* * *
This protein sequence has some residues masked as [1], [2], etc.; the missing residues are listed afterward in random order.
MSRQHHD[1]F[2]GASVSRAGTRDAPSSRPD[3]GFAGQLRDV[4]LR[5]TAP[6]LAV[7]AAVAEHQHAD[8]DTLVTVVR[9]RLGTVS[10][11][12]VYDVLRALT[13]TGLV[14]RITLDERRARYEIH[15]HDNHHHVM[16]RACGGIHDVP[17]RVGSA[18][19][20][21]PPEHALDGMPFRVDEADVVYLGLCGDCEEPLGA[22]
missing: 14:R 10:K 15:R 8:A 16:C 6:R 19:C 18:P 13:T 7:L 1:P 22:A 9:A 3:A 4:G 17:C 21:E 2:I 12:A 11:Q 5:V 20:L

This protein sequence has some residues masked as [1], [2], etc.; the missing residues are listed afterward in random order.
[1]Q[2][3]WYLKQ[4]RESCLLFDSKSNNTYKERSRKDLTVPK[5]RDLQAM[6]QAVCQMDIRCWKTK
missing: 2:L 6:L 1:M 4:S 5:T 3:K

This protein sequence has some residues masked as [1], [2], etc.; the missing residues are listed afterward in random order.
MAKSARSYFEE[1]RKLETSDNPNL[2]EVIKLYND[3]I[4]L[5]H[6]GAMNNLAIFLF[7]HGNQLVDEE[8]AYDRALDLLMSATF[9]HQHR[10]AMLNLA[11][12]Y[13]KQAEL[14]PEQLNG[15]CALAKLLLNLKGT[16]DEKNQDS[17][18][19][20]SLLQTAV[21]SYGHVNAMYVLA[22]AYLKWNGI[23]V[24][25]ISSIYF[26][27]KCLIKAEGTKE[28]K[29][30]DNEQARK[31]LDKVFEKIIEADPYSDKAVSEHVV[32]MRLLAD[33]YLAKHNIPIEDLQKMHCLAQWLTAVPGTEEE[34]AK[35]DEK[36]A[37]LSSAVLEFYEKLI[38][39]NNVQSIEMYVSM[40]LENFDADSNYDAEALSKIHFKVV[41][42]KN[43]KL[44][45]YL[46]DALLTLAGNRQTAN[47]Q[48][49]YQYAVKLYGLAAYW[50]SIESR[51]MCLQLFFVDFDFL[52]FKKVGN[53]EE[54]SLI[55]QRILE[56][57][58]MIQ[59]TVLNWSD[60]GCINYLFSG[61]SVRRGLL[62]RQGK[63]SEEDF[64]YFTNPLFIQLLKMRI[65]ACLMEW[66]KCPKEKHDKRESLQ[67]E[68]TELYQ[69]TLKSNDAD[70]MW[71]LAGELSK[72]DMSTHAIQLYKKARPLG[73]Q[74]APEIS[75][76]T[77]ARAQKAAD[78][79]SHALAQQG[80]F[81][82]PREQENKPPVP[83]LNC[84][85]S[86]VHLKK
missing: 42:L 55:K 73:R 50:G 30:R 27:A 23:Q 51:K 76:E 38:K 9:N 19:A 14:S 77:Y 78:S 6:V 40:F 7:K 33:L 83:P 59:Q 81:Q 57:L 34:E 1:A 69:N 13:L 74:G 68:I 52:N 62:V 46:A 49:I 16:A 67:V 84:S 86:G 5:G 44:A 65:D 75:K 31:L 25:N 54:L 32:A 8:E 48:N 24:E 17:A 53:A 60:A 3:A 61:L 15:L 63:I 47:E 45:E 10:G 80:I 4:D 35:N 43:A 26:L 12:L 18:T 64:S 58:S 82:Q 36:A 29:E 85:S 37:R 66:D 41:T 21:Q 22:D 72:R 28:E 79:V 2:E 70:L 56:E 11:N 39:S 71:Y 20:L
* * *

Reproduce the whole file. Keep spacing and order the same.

This protein sequence has some residues masked as [1], [2], etc.; the missing residues are listed afterward in random order.
MSRQHHD[1]F[2]GASVSRAGTRDAPSSRPD[3]GFAGQLRDV[4]LR[5]TAP[6]LAV[7]AAVAEHQHAD[8]DTLVTVVR[9]RLGTVS[10][11][12]VYDVLRALT[13]TGLV[14]RITLDERRARYEIH[15]HDNHHHVM[16]RACGGIHDVP[17]RVGSA[18][19][20][21]PPEHALDGMPFRVDEADVVYLGLCGDCEEPLGA[22]
missing: 14:R 10:K 15:R 8:A 16:C 6:R 19:C 18:P 13:T 7:L 1:P 22:A 9:A 3:A 4:G 17:C 21:E 2:I 12:A 11:Q 5:V 20:L

This protein sequence has some residues masked as [1], [2], etc.; the missing residues are listed afterward in random order.
[1]Q[2][3]WYLKQ[4]RESCLLFDSKSNNTYKERSRKDLTVPK[5]RDLQAM[6]QAVCQMDIRCWKTK
missing: 2:L 6:L 1:M 4:S 5:T 3:K

This protein sequence has some residues masked as [1], [2], etc.; the missing residues are listed afterward in random order.
MAKSARSYFEE[1]RKLETSDNPNL[2]EVIKLYND[3]I[4]L[5]H[6]GAMNNLAIFLF[7]HGNQLVDEE[8]AYDRALDLLMSATF[9]HQHR[10]AMLNLA[11][12]Y[13]KQAEL[14]PEQLNG[15]CALAKLLLNLKGT[16]DEKNQDS[17][18][19][20]SLLQTAV[21]SYGHVNAMYVLA[22]AYLKWNGI[23]V[24][25]ISSIYF[26][27]KCLIKAEGTKE[28]K[29][30]DNEQARK[31]LDKVFEKIIEADPYSDKAVSEHVV[32]MRLLAD[33]YLAKHNIPIEDLQKMHCLAQWLTAVPGTEEE[34]AK[35]DEK[36]A[37]LSSAVLEFYEKLI[38][39]NNVQSIEMYVSM[40]LENFDADSNYDAEALSKIHFKVV[41][42]KN[43]KL[44][45]YL[46]DALLTLAGNRQTAN[47]Q[48][49]YQYAVKLYGLAAYW[50]SIESR[51]MCLQLFFVDFDFL[52]FKKVGN[53]EE[54]SLI[55]QRILE[56][57][58]MIQ[59]TVLNWSD[60]GCINYLFSG[61]SVRRGLL[62]RQGK[63]SEEDF[64]YFTNPLFIQLLKMRI[65]ACLMEW[66]KCPKEKHDKRESLQ[67]E[68]TELYQ[69]TLKSNDAD[70]MW[71]LAGELSK[72]DMSTHAIQLYKKARPLG[73]Q[74]APEIS[75][76]T[77]ARAQKAAD[78][79]SHALAQQG[80]F[81][82]PREQENKPPVP[83]LNC[84][85]S[86]VHLKK
missing: 42:L 55:K 73:R 50:G 30:R 27:A 23:Q 51:K 76:E 38:K 9:N 19:A 14:S 77:Y 78:S 6:V 40:F 7:K 33:L 83:P 59:Q 81:Q 57:L 34:E 1:A 69:N 13:L 74:G 68:I 52:N 62:V 46:A 49:I 16:A 67:V 84:S 86:G 5:G 44:A 65:D 75:K 31:L 25:N 54:L 32:A 8:E 48:N 24:E 17:A 53:A 60:A 3:A 61:L 15:L 63:I 47:E 45:E 10:G 80:I 4:D 35:N 43:A 26:L 12:L 18:T 64:S 58:S 82:Q 36:A 29:E 85:S 37:R 66:D 41:T 21:Q 22:D 72:R 28:E 79:V 2:E 70:L 56:E 11:N 39:S 71:Y 20:L